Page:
Scientists in laboratories around the world have been investigating drug candidates called amyloid inhibitors, which many experts believed could keep proteins such as amyloid-beta from sticking together in brain tissue.
This type of "sticky" protein plaque build-up is a hallmark of Alzheimer's disease. It also characterizes brain illnesses such as Huntington's disease and "mad cow" disease.
But the new study, published Jan. 27 in the journal Nature Chemical Biology, may sound an unexpected death knell for amyloid inhibitor research.
In the study, a team of chemists at the University of California, San Francisco, found that these candidate drugs form large, unwieldy clumps themselves, rendering them useless as targeted therapy against amyloid in the brain.
High-tech research in the lab is revealing that typical amyloid inhibitors "seem to act not in the way people expect them to and want them to," explained study senior author Brian Shoichet, professor of pharmaceutical chemistry at UCSF.
Once these drugs aggregate into clumps, "they no longer have the right pharmacology, they won't cross the [brain's] membrane barriers, and they inhibit everything -- any protein will bind with them," he said.
In other words, the drugs lose their ability to migrate to the brain to fight amyloid plaque. They also give up their targeted specificity against amyloid, Shoichet said. "They end up inhibiting everything -- any protein that sees them will be sequestered by them," he said. This molecular clumping process is largely inevitable, Shoichet added.
His advice to neuroscientists investigating these agents as potential Alzheimer's therapies: "They should stop."
Another expert agreed.
David Lynn is a Howard Hughes Institute investigator and professor of biological chemistry at Emory University in Atlanta. "I think that Brian's paper argues that [scientists] have been missing the boat here," he said. "It's not clear that you are ever going to get the concentrations that you need of these agents at the right site to be able to have any therapeutic intervention."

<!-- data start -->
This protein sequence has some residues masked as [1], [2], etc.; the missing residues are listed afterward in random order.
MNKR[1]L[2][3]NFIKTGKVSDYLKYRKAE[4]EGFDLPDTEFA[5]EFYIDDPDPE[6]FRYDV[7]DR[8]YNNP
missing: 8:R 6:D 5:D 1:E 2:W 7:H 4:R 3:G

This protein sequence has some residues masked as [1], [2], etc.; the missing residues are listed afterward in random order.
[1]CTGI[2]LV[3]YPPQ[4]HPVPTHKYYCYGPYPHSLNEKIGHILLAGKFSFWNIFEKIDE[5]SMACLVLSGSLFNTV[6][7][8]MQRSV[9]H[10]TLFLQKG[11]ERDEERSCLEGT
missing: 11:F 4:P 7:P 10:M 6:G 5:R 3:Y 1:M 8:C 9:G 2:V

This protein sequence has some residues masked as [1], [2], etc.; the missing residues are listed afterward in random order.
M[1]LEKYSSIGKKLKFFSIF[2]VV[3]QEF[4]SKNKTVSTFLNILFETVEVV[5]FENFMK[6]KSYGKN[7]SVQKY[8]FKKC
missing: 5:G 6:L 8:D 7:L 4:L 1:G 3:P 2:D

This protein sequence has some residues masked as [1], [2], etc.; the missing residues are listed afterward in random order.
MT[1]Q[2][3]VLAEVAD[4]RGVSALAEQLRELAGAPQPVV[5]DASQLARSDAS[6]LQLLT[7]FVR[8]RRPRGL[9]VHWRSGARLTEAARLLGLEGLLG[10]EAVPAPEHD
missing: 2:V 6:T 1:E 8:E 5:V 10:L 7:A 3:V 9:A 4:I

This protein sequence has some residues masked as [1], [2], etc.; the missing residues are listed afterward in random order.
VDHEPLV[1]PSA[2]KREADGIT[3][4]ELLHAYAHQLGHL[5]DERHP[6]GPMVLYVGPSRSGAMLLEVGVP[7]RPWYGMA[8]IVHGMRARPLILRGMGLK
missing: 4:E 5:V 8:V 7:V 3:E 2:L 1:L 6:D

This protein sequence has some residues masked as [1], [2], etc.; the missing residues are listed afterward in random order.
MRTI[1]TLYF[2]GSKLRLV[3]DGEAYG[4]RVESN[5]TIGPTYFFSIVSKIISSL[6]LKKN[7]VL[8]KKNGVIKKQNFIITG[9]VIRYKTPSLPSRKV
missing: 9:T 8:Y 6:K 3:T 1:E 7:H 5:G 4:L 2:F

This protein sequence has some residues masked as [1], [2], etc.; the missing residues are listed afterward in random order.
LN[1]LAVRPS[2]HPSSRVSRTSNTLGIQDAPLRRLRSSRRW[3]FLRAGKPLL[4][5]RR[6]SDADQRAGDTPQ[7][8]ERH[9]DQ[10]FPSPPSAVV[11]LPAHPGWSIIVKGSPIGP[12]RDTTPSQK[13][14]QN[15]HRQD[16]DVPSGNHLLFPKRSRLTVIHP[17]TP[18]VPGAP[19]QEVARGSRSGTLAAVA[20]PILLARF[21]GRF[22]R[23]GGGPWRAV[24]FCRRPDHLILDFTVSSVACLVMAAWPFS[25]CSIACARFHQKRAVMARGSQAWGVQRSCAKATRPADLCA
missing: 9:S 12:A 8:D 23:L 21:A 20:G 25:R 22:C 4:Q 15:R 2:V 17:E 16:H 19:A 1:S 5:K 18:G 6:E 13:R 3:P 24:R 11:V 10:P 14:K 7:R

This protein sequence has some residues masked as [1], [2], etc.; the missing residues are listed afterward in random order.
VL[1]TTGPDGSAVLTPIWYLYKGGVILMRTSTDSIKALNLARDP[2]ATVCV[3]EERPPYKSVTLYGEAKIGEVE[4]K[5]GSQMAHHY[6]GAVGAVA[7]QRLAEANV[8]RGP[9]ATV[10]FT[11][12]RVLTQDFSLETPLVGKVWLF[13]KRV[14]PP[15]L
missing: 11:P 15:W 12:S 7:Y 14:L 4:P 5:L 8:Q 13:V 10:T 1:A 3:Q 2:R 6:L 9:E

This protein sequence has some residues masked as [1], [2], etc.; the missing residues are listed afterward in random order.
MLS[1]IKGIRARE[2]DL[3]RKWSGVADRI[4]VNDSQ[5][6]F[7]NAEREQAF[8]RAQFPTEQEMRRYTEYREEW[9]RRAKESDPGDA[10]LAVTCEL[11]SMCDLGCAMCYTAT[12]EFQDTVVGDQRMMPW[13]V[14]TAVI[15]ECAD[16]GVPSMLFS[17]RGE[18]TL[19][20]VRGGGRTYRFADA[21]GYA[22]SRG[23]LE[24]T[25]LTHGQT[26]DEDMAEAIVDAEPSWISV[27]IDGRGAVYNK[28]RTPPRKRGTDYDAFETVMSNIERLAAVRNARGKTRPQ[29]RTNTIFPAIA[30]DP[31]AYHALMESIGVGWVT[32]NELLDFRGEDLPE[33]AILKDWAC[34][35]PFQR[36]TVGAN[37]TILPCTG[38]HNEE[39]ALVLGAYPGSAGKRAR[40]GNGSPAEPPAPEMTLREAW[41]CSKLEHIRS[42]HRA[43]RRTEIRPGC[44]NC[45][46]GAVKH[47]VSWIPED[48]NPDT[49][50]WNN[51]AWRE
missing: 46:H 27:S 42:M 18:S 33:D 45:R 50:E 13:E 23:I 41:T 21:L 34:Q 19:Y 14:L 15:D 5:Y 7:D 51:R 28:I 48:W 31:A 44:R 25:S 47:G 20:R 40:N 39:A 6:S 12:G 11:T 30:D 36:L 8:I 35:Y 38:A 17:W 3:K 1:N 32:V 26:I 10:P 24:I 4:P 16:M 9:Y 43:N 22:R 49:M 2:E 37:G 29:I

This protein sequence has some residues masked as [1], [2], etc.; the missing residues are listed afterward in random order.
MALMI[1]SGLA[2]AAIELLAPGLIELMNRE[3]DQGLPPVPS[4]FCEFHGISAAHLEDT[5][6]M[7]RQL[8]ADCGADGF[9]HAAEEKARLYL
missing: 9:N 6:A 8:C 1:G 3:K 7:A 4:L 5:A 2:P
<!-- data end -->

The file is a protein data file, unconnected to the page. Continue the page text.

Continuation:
On the level of basic chemistry, attacking Alzheimer's and other protein-clumping diseases by preventing amyloid from concentrating has "always been a long shot," Lynn said. That's because amyloid proteins are incredibly "sticky," chemically speaking.
"To find things that will competitively stick and stop them from assembling is theoretically hard to imagine," Lynn said. It was thought that individual molecules of amyloid inhibitors might do so, but the new finding -- that the molecules inevitably bind together in a more impractical mass -- renders them therapeutically useless.
But other avenues of Alzheimer's research remain promising, Lynn said.
"There are certainly other strategies that have potential," he noted, including antibody-focused strategies aimed at eliminating plaques, or treatments focused on easing the downstream effects of amyloid buildup.
Both scientists stressed that it's still not certain whether protein plaques even cause Alzheimer's and other brain diseases, or whether they are merely byproducts of the disease process. "That's really another open area of research," Shoichet said.
"The problem with these diseases is that it is such a moving target," Lynn said. "And so, different people are looking at different things."